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    Fashion Radar Picks Up Ethiopian Leather


    © International Trade Centre, International Trade Forum - Issue 3/2006

    © A. Fiorente Could this bag, combining beauty and ethics, be the next fashion must-have? Big retailers and the press in fashion capitals think it's a possibility.

    A fair-trade luxury label shows Ethiopia's export capacity in finished leather goods.

    World trade in leather and leather products - worth more than $60 billion in 2004 - is expected to grow. With a quarter of the world's sheep and goats and 15% of its cattle, Africa is bursting with potential, but there is a gap between resources and production. African countries produce just 14.9% of the global output of hides and skins and hardly any ready-for-market finished leather goods. When a country such as Ethiopia makes high-end leather products, it shows that promise can become a reality.

    Ethiopia has tremendous potential to develop leather exports, which the Government has singled out as a priority sector. It wants to move the country's production up the value chain from the "wet blue" stage to "crust" leather and finally to finished leather and leather goods.

    ITC is contributing to this process through a project called "Made in Ethiopia", led by the United Nations Industrial Development Organization (UNIDO). Not only are they producing leather bags and other accessories, but they are aiming at one of the most difficult markets: high-end luxury fashion.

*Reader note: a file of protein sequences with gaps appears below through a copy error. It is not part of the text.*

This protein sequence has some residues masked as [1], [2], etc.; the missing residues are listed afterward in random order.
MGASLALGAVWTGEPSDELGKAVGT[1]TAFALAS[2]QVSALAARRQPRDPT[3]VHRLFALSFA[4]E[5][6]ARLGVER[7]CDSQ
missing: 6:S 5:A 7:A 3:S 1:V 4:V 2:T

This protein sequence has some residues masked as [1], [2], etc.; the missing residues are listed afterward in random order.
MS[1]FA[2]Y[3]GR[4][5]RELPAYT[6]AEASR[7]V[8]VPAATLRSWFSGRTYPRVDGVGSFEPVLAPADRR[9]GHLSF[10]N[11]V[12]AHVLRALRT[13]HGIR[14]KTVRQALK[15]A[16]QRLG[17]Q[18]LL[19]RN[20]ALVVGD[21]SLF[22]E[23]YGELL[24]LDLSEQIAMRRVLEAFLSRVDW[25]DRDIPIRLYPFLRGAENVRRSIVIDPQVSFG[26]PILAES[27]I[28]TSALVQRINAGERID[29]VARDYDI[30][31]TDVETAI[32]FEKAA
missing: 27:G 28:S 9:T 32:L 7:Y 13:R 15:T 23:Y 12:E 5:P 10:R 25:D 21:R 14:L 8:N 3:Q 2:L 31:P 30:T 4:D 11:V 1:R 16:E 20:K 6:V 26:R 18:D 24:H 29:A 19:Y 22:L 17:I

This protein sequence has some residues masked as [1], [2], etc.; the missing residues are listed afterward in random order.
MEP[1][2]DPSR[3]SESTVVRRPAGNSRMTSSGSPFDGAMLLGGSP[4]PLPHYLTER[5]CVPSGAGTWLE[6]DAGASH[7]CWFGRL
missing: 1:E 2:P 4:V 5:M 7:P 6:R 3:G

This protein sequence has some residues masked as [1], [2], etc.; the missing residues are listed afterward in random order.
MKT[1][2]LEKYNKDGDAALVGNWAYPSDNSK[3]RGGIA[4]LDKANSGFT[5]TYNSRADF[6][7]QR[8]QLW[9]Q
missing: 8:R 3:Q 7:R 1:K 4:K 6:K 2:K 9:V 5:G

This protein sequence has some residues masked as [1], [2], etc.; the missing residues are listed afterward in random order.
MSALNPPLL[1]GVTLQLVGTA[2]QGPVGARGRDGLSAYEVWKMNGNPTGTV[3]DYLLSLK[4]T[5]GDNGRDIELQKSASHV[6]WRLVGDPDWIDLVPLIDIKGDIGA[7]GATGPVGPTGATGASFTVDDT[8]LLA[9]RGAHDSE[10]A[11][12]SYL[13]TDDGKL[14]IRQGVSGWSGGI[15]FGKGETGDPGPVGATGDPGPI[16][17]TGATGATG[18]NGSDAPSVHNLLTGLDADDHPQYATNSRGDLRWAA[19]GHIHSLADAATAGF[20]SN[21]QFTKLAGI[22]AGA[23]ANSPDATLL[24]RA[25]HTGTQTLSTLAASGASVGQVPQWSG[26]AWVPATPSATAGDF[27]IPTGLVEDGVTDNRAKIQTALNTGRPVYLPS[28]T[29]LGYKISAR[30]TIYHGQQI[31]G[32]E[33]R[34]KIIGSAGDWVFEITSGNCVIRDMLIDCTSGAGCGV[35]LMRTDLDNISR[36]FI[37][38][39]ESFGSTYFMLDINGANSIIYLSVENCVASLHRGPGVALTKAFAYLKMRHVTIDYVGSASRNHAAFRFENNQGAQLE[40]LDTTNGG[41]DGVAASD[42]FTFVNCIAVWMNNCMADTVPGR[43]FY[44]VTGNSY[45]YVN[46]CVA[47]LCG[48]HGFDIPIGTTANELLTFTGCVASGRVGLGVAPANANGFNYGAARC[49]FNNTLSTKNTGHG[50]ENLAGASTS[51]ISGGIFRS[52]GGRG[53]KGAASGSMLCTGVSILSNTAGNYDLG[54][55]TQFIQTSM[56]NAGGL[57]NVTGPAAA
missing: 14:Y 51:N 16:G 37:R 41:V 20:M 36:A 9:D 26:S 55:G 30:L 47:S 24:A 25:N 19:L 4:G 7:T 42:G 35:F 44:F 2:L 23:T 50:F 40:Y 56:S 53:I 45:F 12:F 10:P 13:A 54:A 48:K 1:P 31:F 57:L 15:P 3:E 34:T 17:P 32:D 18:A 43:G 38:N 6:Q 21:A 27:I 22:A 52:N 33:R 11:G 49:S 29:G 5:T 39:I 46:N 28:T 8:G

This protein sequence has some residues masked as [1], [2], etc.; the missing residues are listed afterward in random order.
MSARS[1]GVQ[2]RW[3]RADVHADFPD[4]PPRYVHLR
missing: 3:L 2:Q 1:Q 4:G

Project participants have formed a cooperative between local companies and created a new brand - Taytu - named after the legendary, strong-willed Empress of Ethiopia who reigned from 1889 to 1913.

    Taytu is already attracting attention. The label's first collection will be ready at the beginning of 2007. It was showcased at Première Classe, the prime accessories trade show in Paris, in September 2006. Big fashion retailers in London, Paris, Milan, Tokyo and New York placed preliminary orders.

    Culture and ethics are selling point

    The decorative, colourful accessories include leather handbags, wraps, sandals, shoes and jewellery. They are a unique blend of ethnic and sophisticated modern design.

    "We chose not to compete on price and mass production, but in markets where we would have a competitive advantage," says ITC Market Development Officer Simone Cipriani. "Our marketing concept is based on understanding the importance of the origin of a given fashion product for a certain kind of new consumer."

    Extensive market research and preparatory work for the project showed that handcrafted Ethiopian leather goods, particularly handbags, would appeal to consumers defined by fashion gurus as "new authentics". These affluent people are interested in quality, beauty and exclusivity first - and are willing to pay for them - but they also want products created by a fair process.